She knocked fifty off and insisted the armchairs went too. We returned the trailer with seconds to spare and now we have somewhere to watch TV, drink beer and sleep on.

An explanation of The Joy Division Litmus Test

Although it may now be lost in the mysts of thyme, the poll below is still relevant to this blog. In the winter of 2008, Mele and I went to live in Queensland. In order to survive, I bluffed my way into a job at a Coffee Club.
It was quite a reasonable place to work: the hours were regular, the staff were quite nice, it wasn't particularly taxing on my brain.
There were a few downsides: In the six weeks or so that I worked there, there was about a 90% staff turnover (contributed to by my leaving). This wasn't seen as a result of the low pay, the laughability of staff prices or the practice of not distributing tips to staff, rather it was blamed on the lack of work ethic among Bribie Island's youth.
However, one of the stranger aspects of the cultural isolation that touched our lives during our time "up there" was the fact that nobody at my work had heard of the band Joy Division.
The full explanation is available here.
But please, interact a little further and vote in my ongoing poll. The results are slowly mounting up, proving one thing: people read this blog are more well-informed about Joy Division than anyone who works at the Coffee Club on Bribie Island.

Have you heard of the band Joy Division?

Chinese food, not Chinese Internet!

Champions of Guess The Header

  • What is Guess The Header about? Let’s ask regular “Writing” reader, Shippy: "Anyway, after Franzy's stunning September, and having a crack at 'Guess The Header' for the first time - without truly knowing what I was doing mind you - I think I finally understand what 'GTH' is all about. At first I thought you needed to actually know what it was. Don't get me wrong — if you know what it is, it may help you. I now realise that it's more Franzy's way of invoking thought around an image or, more often than not, part of an image. If you dissect slightly the GTH explanatory sentence at the bottom of his blog you come up with this: “The photo is always taken by me and always connects in some way to the topic of the blog entry it heads up.” When the header is put up, the blog below it will in some obscure way have something to do with it. “Interesting comments are judged and scored arbitrarily and the process is open to corruption and bribery with all correspondence being entered into after the fact and on into eternity, ad infinitum amen.” Franzy judges it, but it's not always the GTH that describes the place perfectly that gets it. “The frequent commenters, the wits, the wags and the outright smartarses who, each entry, engage to both guess the origin and relevance of the strip of photo at the top (or “head”) of each new blog and also who leave what I deem the most interesting comment.” It generally helps if you're a complete smartarse and can twist things to mean whatever you feel they should mean - exactly the way Franzy would like things to be twisted." - Shippy Blogger and GTH point scorer.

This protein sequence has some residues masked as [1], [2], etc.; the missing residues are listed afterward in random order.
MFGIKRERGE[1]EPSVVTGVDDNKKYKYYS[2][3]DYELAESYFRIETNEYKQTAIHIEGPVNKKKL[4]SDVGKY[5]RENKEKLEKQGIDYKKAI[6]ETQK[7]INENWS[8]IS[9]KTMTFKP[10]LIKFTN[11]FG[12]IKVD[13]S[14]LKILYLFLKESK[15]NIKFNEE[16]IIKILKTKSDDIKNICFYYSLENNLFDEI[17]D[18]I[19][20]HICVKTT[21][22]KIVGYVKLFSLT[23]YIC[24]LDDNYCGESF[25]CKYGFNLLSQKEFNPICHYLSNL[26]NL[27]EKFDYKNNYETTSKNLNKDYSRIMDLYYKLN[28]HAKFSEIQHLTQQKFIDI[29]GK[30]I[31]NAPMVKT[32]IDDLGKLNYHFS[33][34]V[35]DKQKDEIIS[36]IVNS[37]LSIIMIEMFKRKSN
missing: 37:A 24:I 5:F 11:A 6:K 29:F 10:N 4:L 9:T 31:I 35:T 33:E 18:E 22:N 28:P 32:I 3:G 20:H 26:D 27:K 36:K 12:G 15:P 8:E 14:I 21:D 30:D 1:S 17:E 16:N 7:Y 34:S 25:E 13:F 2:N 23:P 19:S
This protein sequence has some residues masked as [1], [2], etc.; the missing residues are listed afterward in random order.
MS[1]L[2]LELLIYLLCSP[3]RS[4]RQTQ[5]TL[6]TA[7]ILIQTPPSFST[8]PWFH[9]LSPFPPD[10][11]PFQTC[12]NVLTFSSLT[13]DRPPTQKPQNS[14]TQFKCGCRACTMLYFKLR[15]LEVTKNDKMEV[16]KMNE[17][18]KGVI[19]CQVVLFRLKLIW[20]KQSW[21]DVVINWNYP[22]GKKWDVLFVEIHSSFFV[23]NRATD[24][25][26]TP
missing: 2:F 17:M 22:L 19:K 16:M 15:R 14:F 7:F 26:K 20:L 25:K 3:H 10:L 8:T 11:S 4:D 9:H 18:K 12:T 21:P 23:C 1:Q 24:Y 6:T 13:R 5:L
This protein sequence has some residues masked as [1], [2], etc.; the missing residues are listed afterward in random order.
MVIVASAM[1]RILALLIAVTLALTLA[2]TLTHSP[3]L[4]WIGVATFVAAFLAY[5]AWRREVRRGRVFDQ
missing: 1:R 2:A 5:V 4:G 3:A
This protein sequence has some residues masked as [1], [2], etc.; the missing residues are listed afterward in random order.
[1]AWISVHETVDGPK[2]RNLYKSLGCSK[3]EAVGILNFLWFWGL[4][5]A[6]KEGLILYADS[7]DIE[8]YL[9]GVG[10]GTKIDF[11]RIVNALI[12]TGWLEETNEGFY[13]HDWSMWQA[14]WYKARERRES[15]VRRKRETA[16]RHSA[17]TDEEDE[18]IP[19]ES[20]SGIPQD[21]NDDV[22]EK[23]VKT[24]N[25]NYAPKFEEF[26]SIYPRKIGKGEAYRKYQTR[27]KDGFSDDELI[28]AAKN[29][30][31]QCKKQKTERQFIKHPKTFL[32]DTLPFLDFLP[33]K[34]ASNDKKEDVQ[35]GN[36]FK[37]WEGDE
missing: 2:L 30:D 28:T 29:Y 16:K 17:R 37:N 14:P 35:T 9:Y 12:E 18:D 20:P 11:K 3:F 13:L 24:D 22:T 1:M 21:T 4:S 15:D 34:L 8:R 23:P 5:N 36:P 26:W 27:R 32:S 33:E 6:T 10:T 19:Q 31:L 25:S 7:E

• Nai - 1
  • Lion Kinsman - 2
  • Will - 2
  • Brocky - 2
  • Andy Pants - 2
  • The 327th Male - 3
  • Mad Cat Lady - 3
  • Miles McClagen - 4
  • Myninjacockle - 4
  • Asheligh - 5
  • Neil - 5
  • Third Cat - 5
  • Adam Y - 6
  • Squib - 6
  • Mele - 6
  • Moifey - 7
  • Jono - 8
  • The Other, other Sam - 14
  • Kath Lockett - 15
  • Shippy - 19
  • River - 32